Riley J.B. - Photographer & Alchemist

The Wet Plate Process

 
Photo by  Thomas Skrlj
 

Room. 305 is my wet plate photography studio within the former Shamrock Hotel in Ramsay, now known as NVRLND. If you haven’t heard of NVRLND I invite you to check out their website and to come to one of the monthly open houses. Artists of all disciplines inhabit the formerly sketchy halls of the hotel, each with their own self-contained art studio.

The Process

1925 Agfa Ansco 5x7 Universal View Camera w/ 1870 Fallowfield Petzval Lens

1925 Agfa Ansco 5x7 Universal View Camera w/ 1870 Fallowfield Petzval Lens

The wet plate collodion process is one of the very early photographic process dating back to 1851. Collodion is nitrocellulose (aka guncotton) dissolved in sulphuric and nitric acid and diluted with ethyl alcohol and ether. It is toxic and very flammable. The collodion (salted with iodides and bromides) is poured onto a metal or glass plate to form the base of the emulsion and dipped in a bath of silver nitrate for ~3 minutes. During this time silver iodide is formed on the plate making it now sensitive to light. And not just any light. It is sensitive to a a narrow spectrum of light on the blue side.

In the red light of the darkroom, the plate is removed from the bath and secured in a light tight plate holder that will go into the back of my large format camera and the exposure is then made. Collodion is quite slow when it comes to its sensitivity to light. As such, the exposures are typically long. 1-3 seconds in the open shade and up to 15 seconds in the studio with the help of continuous lighting and flash. I use a head brace to assist the sitter in remaining still for the duration of the exposure.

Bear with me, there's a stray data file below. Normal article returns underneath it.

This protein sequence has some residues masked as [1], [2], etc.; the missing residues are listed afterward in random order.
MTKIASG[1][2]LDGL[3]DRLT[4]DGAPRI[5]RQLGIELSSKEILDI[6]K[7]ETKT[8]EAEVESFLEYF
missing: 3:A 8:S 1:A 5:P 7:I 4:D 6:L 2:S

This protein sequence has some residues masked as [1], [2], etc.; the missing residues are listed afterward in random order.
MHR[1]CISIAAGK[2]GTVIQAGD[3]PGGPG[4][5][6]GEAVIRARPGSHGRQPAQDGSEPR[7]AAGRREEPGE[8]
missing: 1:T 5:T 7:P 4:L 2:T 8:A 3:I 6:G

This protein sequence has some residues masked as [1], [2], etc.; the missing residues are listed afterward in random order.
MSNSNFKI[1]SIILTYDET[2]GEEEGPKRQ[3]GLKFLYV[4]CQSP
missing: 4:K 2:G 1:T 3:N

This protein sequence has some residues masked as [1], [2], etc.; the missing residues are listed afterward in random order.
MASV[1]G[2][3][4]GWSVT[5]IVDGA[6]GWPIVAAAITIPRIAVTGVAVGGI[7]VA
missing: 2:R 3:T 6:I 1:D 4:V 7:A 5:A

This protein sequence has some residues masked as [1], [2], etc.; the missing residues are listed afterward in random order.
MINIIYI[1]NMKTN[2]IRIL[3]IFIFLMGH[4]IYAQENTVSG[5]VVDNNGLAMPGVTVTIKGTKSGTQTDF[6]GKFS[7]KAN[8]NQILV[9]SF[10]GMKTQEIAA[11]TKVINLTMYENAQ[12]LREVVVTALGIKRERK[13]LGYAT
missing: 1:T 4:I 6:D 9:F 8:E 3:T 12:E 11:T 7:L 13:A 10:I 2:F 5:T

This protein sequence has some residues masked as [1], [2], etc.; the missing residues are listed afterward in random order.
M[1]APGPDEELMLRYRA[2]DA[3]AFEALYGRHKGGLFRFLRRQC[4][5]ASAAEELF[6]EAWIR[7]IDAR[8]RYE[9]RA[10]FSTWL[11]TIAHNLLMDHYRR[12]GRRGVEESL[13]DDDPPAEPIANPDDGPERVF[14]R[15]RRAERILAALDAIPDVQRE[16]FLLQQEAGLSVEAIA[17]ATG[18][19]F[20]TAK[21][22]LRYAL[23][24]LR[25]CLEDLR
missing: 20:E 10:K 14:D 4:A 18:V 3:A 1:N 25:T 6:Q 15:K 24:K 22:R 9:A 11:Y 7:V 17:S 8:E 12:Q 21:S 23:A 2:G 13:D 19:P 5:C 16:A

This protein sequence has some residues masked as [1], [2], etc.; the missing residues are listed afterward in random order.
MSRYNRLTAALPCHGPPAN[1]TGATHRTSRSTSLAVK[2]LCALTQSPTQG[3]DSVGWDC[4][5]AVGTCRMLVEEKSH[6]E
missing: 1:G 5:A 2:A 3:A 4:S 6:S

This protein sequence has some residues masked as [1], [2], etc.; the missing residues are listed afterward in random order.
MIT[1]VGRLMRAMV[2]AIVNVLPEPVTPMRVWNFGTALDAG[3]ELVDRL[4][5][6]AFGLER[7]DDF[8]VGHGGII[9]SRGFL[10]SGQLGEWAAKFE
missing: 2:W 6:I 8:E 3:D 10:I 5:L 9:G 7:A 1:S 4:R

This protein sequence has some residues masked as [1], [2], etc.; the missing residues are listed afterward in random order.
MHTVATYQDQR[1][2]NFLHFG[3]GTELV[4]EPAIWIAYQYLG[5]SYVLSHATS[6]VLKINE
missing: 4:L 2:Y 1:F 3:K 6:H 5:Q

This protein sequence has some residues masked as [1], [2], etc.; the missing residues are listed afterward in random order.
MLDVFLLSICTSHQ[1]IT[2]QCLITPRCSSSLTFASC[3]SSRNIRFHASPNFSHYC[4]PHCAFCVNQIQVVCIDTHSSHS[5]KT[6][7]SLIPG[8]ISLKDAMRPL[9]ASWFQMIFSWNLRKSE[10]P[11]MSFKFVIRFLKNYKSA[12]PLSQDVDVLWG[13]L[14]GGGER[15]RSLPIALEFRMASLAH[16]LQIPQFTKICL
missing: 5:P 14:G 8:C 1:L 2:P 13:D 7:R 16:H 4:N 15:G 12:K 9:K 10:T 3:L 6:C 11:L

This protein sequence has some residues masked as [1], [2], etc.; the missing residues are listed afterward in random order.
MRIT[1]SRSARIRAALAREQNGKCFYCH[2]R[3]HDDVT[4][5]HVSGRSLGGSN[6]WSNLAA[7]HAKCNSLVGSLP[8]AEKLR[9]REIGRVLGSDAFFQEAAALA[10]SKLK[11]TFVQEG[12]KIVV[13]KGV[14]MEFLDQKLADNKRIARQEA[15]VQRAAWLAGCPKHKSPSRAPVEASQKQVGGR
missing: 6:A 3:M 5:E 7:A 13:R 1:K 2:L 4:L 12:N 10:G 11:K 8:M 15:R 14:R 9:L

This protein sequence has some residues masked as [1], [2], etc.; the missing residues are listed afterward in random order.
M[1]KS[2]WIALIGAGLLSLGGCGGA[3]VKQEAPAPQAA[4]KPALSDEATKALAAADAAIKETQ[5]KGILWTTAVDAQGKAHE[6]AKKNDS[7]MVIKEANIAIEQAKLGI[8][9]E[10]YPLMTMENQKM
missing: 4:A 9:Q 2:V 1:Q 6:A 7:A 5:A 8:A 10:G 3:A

With a very high powered flash it is possible to make an instantaneous exposure, but I prefer the ethereal look given by a longer exposure.

Once the exposure is made the plate has to be developed before it can dry. Hence, the “wet” in wet plate collodion. I have converted the washroom in the studio into a darkroom where I pour developer onto the plate, watch and wait for an image to appear. When I feel the plate is sufficiently developed I stop the process with water.

Once developed, the plate is no longer sensitive to light and can be brought out of the darkroom. It looks like a white, cloudy negative at this point. The plate is then submerged into the fixer bath which is where the magic of the process is on full display. The image will clear and what is revealed is the final image. (Watch my video of plates going into fixer here)

Finally, the plate is varnished using gum sandarac (the resin from a cypress-like tree), 95% proof alcohol and lavender oil. Once varnished the plate is likely to last much, much longer than us. A true heirloom photograph.


 

Room 305 @ NVRLND
1048 - 21 Avenue Southeast
Calgary, Alberta

(By appointment only)